But I promise when I do that coffee shop analysis, I won't refer to people as "hipsters." Since living in Williamsburg, not surprisingly I've been thinking and talking a lot about hipsters. Well, after hearing other people who loook, act and talk like what I consider a hipster talking derogatorally (sp?) about this same population, I realized I'm going to stop. This is a completely stupid conversation had only by people who have some stake in defining what a hipster is. When my dad came to move me in, I tried to point out hipsters to him on the street, and he said, "Everyone looks normal to me" because he has no stake in this discusssion. The only people who care who is/isn't a hipster are people who are close enough to that line
It's the same way when I was younger I always talked about who was/wasn't jappy, but Katie hadn't even heard the word jap until she came to college, since she didn't know any jews, and even after she obviously learned the definition at Northwestern, I doubt she used the term as much I have. And how my friends who are 1st generation Americans often refer to others as fobs, but I've maybe used that world maybe 5 times in my life. Because I'm pretty secure with my place as an American, so I feel no need to define others as not-as-much.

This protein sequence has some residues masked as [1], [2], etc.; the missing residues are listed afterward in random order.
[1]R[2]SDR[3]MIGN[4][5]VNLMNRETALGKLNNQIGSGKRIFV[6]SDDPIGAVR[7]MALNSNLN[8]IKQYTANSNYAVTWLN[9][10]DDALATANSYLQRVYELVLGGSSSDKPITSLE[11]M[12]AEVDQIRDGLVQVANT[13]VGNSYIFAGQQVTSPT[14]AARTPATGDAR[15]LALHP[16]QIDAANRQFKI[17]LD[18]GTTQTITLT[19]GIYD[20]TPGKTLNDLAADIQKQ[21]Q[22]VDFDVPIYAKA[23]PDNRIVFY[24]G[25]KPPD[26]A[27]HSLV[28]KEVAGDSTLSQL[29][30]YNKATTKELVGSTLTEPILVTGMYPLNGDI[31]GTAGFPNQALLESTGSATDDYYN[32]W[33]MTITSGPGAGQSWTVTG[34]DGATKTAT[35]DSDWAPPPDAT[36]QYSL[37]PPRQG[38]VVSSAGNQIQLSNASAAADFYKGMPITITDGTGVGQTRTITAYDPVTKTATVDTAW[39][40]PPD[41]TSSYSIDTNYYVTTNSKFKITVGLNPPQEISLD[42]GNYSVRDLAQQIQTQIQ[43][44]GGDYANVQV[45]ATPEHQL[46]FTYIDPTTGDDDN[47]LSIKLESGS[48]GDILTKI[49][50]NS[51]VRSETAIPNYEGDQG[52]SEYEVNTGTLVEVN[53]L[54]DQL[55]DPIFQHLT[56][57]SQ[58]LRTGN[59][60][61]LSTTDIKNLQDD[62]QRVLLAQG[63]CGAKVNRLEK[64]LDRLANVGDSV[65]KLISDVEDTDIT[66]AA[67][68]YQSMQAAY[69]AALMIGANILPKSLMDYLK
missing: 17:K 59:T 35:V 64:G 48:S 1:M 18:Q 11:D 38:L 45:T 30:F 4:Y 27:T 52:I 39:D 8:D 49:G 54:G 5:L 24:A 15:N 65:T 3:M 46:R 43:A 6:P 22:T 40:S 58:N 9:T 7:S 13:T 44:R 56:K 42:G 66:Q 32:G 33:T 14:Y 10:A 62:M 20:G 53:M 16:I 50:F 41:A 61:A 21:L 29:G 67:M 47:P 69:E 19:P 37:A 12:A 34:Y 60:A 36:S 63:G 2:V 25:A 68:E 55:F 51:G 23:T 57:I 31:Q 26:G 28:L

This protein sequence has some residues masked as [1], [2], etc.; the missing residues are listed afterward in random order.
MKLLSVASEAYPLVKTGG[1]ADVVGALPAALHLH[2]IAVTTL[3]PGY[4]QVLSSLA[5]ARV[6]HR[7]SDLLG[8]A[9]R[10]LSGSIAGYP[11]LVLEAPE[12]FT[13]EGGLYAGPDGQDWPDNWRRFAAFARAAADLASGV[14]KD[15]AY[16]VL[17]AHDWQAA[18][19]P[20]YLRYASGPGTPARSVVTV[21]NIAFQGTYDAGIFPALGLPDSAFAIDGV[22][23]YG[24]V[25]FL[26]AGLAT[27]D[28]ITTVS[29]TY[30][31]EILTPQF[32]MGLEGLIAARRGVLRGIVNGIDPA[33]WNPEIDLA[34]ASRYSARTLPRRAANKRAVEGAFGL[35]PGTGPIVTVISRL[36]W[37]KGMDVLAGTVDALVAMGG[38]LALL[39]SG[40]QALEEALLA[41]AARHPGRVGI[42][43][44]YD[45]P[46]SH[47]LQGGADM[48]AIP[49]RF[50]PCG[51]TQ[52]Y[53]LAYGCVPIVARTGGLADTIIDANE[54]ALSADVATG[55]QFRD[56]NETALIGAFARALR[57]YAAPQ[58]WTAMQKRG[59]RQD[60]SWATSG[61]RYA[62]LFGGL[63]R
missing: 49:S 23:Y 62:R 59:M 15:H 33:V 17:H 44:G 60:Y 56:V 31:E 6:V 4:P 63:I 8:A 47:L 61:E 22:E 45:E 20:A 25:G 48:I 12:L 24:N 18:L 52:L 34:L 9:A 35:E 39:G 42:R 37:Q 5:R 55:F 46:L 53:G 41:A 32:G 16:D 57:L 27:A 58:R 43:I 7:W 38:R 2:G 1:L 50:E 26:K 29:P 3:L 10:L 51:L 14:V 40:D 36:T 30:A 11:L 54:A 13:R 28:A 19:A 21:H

oooh, to use all my social science education, this is all about othering. I don't have to define myself as long as I'm defining everyone else and defining myself as "not it."
And at least I find it much easier to define other people then define myself. I don't know if other people feel liek this about themselves, but I think I'm so weird I can't be put into any one category, but I guess that's totally narcisistic in a way. Thoughts to ponder.